How I Got to Madison Avenue. And beyond.

As with life, this blog is developing and changing. It began with a lot of stories that occurred on my career path from Albany to Madison Avenue and back.

There were some similarities to the AMC series "Mad Men," and then I went even farther back in time with a somewhat fictionalized version of growing up in Troy's Little Italy.

And now, a new development. As my free lance advertising and marketing career winds down, I'm becoming more interested in the theatre arts that my father and his 3 brothers helped instill in me as I grew up.

As a result, I've volunteered to help promote the Theatre Institute at Sage, and now, to continue a long-interrupted desire to be behind the proscenium, I've joined the newly formed Troy Civic Theatre, and was actually fortunate enough to appear in their first production.

So, I hope you'll enjoy the new stories that will develop from this latest turn.

Sunday, August 7, 2011

Chapter 7: Curfew for Esther.

It didn't take long for Francesco and Maria Campobasso to hear of their youngest daughter's offstage antics with Eddie Case. La via vecchio – the old way -- would never allow Esther to be in the company of a young man without a chaperon. And even with a chaperon, there would be no hand holding, no kissing, no contact of any kind.

But specifically, they didn't want this daughter anywhere near that young man. They had seen how Eddie's older brother Joe treated their older daughter Rose, and they didn't like it. They rarely visited the Campobassos, even though they lived only a few blocks away, on Liberty Street. Consequently, four-year-old Anthony Joseph Case, the Campobassos' first grandson, was practically a stranger to Francesco and Maria.

But if they had looked closer, they might have seen that their resentment against Joe wasn't justified. The problem was with their daughter Rose, although they were unable or unwilling to see it. Always a private person, Rose now rarely left her home, even to visit her mother-in-law Anna Caserta, who lived in one of the downstairs flats at the Liberty Street home.

It's strange how the same environment can affect siblings so differently. When Rose and Esther were babies, Maria and Francesco worked so hard to scrape together enough to start their business that it left them little time for their daughters. The effect on Rose was to make her more withdrawn, and so she grew up looking for a reclusive life without challenges. The effect on Esther was just the opposite – she became stronger, more independent and daring.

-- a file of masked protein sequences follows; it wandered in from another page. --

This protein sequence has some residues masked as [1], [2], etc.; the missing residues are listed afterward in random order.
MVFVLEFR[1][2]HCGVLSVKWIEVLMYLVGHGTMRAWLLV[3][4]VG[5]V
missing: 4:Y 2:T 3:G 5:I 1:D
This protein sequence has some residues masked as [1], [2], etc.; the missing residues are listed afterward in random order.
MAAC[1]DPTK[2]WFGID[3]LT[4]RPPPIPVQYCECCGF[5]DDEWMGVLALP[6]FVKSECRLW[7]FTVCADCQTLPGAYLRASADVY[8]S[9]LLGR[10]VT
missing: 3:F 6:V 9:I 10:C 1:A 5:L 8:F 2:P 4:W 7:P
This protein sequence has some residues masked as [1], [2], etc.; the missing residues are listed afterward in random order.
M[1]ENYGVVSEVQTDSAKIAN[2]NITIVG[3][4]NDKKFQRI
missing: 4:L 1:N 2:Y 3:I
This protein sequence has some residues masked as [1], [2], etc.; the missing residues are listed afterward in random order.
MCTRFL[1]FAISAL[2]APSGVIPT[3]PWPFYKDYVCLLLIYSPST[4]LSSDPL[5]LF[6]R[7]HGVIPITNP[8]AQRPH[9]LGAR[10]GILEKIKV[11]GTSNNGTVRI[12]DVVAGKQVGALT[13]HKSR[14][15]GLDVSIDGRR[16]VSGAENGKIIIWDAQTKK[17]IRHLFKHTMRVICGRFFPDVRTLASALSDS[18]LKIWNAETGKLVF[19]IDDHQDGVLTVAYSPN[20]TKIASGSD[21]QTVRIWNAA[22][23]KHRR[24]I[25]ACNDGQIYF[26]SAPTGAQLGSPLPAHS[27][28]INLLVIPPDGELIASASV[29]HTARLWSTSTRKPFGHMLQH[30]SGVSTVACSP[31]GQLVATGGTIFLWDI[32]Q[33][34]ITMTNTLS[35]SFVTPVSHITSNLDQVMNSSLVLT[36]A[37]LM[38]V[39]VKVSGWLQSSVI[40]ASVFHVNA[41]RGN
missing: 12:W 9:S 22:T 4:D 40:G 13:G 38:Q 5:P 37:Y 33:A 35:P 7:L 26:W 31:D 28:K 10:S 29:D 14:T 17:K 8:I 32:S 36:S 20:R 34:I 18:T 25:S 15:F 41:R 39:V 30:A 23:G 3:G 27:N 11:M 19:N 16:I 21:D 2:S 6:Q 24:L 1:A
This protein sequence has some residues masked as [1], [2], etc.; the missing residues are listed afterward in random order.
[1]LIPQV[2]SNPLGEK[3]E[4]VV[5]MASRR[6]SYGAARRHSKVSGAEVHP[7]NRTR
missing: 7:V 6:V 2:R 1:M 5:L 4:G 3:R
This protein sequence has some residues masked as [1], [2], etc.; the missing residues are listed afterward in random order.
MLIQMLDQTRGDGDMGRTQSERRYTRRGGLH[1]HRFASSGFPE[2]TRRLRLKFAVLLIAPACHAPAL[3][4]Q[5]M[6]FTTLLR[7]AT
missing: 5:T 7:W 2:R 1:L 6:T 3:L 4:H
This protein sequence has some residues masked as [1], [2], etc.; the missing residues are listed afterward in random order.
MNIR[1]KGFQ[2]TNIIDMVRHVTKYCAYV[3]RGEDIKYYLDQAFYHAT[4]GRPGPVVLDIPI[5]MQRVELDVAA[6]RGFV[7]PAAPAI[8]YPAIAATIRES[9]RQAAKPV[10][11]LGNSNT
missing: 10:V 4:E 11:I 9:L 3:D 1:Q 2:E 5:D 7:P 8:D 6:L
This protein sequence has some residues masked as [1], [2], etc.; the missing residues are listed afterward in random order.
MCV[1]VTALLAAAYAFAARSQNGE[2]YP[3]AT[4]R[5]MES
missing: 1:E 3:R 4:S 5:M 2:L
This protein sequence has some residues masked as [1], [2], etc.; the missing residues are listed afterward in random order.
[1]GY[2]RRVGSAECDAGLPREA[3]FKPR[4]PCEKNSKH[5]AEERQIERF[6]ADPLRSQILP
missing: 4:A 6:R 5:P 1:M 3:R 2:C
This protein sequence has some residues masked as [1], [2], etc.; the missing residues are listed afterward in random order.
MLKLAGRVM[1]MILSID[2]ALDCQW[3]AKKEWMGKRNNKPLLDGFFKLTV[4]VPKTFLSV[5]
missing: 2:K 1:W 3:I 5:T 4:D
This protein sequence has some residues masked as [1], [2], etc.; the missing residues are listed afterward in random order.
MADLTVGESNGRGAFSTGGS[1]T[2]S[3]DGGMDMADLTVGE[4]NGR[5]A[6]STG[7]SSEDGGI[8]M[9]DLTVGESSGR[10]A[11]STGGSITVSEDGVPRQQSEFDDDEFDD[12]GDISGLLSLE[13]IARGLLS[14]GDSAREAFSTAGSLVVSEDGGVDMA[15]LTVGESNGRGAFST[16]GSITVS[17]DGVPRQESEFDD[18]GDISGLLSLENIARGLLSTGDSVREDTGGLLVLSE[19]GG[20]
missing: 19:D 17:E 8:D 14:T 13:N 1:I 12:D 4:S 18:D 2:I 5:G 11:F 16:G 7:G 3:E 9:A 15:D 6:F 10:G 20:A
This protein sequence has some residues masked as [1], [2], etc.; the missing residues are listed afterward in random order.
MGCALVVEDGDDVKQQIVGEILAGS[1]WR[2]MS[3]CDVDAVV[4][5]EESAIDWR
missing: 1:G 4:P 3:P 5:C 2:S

Even so, she had no choice but to accept the new, strict rules that her parents imposed on their errant daughter. With another year of high school ahead of her, Esther was now forbidden to engage in any after-school activities. When the last school bell rang, she was not allowed to linger and engage in the banter that sustains schoolgirls and helps them formulate a picture of the grown-up world and a way to enter it.

She was to be home immediately, with no side trips. Homework first, household chores second, and then helping out with the thousand and one details it takes to run a retail store.

The new curfew didn't sit well with a young woman as feisty as Esther. But it did give her time to plan her future. If she had anything to say about it, she would be out of the house the day after graduation.

Meanwhile, Eddie, spending his second year as a high school senior, was trying to plan his future. He knew he had the looks and the talent to entertain, but his requests to leave the nest after graduation and seek his fortune in Manhattan were vehemently opposed by his mother Anna.

In her limited command of English, she adamantly refused to consider anything but his “obligation” to work and contribute financial support to the family. There weren't many jobs available in the early thirties, and the few that were demanded long hours over a six-day week for very little money.

Eddie's sister Josie worked as a collar-attacher at the Cluett Peabody shirt factory uptown on River Street, and since the balding foreman was smitten with her, Josie turned on the Case charm and made the clownish married man promise to find her brother a job when Eddie received his CCHS diploma.

Between classes, Eddie would console himself by tracking down Esther. He knew her daily school routine better than his own, and whenever he could he used his wiles to escape from the confines of his classes and appear in Esther's.

Despite her parents' warnings not to see him, Esther cherished the rebellious rush every time Eddie appeared. Even though her lunch time preceded his, they often managed to share a few intimate conversations in the cafeteria, when she would volunteer to stay later for extra clean-up, and he would arrive early.

They even managed to sit together during an afternoon production of Shakespeare's Romeo and Juliet, presented by a touring group of actors. Although the message of the play was lost on Eddie and Esther, the passion underscored their own.

As in the play, neither parents would have condoned the plans that the twentieth-century star-crossed lovers were hatching.

©Copyright 2009 Frank LaPosta Visco

Next: In part 8, prosperity isn't the only thing around the corner.

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